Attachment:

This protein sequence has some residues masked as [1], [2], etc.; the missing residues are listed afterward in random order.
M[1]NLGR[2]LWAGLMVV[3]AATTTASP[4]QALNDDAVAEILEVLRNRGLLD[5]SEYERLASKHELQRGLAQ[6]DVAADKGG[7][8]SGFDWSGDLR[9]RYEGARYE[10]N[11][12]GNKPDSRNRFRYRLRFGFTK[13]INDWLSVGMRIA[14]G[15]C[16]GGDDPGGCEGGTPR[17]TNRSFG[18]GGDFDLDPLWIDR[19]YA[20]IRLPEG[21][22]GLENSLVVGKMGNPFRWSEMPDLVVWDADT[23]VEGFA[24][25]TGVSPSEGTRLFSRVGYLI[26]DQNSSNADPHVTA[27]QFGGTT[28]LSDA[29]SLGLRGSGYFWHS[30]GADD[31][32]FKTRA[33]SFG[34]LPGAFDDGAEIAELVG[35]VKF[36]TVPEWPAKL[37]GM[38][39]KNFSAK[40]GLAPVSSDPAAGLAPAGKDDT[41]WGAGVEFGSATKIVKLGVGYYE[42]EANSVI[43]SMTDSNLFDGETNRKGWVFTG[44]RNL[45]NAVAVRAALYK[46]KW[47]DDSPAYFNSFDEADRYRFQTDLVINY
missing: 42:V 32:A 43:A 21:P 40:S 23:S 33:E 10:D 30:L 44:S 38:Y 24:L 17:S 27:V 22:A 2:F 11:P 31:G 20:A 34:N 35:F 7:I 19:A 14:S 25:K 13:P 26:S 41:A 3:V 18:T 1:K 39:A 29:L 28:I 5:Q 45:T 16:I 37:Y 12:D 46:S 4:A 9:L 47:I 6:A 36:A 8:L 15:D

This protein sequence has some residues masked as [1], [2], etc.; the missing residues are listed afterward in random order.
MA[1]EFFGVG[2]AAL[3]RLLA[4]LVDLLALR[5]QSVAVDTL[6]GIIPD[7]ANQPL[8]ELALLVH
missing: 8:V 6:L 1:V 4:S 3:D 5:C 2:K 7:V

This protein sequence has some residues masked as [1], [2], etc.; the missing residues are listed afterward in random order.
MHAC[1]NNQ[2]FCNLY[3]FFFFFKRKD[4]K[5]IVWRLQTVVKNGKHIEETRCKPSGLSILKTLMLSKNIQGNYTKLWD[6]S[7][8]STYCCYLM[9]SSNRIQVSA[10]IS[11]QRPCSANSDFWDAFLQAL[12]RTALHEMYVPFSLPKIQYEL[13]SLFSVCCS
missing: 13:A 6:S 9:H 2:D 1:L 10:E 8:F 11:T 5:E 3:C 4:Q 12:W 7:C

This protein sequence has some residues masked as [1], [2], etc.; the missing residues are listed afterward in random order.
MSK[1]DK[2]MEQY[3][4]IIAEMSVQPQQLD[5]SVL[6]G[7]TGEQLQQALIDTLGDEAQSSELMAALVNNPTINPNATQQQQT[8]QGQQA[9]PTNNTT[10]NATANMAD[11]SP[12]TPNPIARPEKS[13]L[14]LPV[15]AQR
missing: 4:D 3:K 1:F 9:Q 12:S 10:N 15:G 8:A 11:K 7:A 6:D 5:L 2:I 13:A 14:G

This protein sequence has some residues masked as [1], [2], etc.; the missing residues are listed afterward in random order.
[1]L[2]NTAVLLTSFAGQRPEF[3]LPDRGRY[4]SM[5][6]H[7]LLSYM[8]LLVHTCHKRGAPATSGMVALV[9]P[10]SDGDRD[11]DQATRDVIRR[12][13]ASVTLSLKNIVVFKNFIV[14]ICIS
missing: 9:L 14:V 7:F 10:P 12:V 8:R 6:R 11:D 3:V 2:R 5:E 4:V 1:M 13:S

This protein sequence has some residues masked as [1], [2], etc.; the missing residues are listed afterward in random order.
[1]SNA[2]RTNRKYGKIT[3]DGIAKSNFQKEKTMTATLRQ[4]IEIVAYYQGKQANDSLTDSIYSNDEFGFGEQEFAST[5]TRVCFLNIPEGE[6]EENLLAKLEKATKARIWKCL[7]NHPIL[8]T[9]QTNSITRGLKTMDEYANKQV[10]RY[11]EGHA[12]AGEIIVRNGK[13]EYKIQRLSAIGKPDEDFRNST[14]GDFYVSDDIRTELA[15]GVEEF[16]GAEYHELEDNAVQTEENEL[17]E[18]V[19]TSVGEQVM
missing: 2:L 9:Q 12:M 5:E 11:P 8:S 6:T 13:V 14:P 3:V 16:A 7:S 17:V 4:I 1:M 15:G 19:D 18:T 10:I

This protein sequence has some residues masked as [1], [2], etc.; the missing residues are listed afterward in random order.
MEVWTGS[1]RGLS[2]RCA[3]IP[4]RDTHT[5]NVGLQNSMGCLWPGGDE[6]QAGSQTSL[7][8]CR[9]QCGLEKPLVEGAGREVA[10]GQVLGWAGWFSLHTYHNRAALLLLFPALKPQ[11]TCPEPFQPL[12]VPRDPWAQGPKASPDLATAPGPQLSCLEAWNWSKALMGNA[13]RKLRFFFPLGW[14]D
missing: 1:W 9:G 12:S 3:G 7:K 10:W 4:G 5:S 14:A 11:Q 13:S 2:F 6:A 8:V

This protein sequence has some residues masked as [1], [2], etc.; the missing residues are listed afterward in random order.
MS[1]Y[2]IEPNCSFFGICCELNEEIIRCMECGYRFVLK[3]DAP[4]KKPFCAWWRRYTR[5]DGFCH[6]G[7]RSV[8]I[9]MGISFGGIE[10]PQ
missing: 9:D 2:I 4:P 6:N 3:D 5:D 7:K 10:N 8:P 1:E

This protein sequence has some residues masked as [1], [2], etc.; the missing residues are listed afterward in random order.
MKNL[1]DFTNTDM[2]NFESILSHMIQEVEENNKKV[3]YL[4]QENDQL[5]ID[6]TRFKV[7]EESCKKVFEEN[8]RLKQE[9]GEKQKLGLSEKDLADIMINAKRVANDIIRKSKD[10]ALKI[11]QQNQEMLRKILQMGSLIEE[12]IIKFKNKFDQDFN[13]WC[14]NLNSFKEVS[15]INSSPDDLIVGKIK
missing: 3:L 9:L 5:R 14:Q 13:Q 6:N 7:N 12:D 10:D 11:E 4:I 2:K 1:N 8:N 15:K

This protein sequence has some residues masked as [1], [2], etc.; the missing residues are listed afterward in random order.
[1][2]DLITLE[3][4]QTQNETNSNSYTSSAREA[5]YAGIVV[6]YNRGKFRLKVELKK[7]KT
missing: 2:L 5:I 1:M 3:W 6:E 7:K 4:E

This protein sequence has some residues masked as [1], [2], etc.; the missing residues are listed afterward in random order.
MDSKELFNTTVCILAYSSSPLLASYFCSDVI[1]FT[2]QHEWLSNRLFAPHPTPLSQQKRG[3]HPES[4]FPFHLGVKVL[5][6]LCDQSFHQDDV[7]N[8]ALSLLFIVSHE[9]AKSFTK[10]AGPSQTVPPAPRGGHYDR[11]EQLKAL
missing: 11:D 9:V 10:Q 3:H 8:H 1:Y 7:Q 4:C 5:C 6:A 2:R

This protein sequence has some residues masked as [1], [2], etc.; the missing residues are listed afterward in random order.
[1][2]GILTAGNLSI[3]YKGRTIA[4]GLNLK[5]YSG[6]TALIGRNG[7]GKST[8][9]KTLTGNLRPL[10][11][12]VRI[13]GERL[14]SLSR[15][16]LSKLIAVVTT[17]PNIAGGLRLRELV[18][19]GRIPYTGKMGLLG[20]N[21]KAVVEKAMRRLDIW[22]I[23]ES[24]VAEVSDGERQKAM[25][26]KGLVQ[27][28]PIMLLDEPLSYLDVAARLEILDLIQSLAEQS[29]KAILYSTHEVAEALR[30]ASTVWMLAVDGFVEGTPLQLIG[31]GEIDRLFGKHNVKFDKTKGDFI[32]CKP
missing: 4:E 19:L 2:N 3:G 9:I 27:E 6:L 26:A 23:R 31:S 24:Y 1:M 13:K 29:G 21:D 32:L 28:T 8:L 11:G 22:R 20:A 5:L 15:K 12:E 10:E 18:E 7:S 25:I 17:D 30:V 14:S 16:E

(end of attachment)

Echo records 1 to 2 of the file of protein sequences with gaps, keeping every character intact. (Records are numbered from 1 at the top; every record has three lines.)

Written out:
This protein sequence has some residues masked as [1], [2], etc.; the missing residues are listed afterward in random order.
M[1]NLGR[2]LWAGLMVV[3]AATTTASP[4]QALNDDAVAEILEVLRNRGLLD[5]SEYERLASKHELQRGLAQ[6]DVAADKGG[7][8]SGFDWSGDLR[9]RYEGARYE[10]N[11][12]GNKPDSRNRFRYRLRFGFTK[13]INDWLSVGMRIA[14]G[15]C[16]GGDDPGGCEGGTPR[17]TNRSFG[18]GGDFDLDPLWIDR[19]YA[20]IRLPEG[21][22]GLENSLVVGKMGNPFRWSEMPDLVVWDADT[23]VEGFA[24][25]TGVSPSEGTRLFSRVGYLI[26]DQNSSNADPHVTA[27]QFGGTT[28]LSDA[29]SLGLRGSGYFWHS[30]GADD[31][32]FKTRA[33]SFG[34]LPGAFDDGAEIAELVG[35]VKF[36]TVPEWPAKL[37]GM[38][39]KNFSAK[40]GLAPVSSDPAAGLAPAGKDDT[41]WGAGVEFGSATKIVKLGVGYYE[42]EANSVI[43]SMTDSNLFDGETNRKGWVFTG[44]RNL[45]NAVAVRAALYK[46]KW[47]DDSPAYFNSFDEADRYRFQTDLVINY
missing: 42:V 32:A 43:A 21:P 40:S 23:S 33:E 10:D 30:L 44:S 38:Y 24:L 17:S 27:V 22:A 2:F 11:P 31:G 20:A 34:N 35:F 7:I 19:A 14:S 25:K 13:P 26:S 41:A 3:V 18:T 1:K 39:A 29:L 28:I 5:Q 45:T 16:I 37:Y 12:D 46:S 4:A 9:L 47:I 6:A 36:A 8:L 15:D

This protein sequence has some residues masked as [1], [2], etc.; the missing residues are listed afterward in random order.
MA[1]EFFGVG[2]AAL[3]RLLA[4]LVDLLALR[5]QSVAVDTL[6]GIIPD[7]ANQPL[8]ELALLVH
missing: 8:V 6:L 1:V 4:S 3:D 5:C 2:K 7:V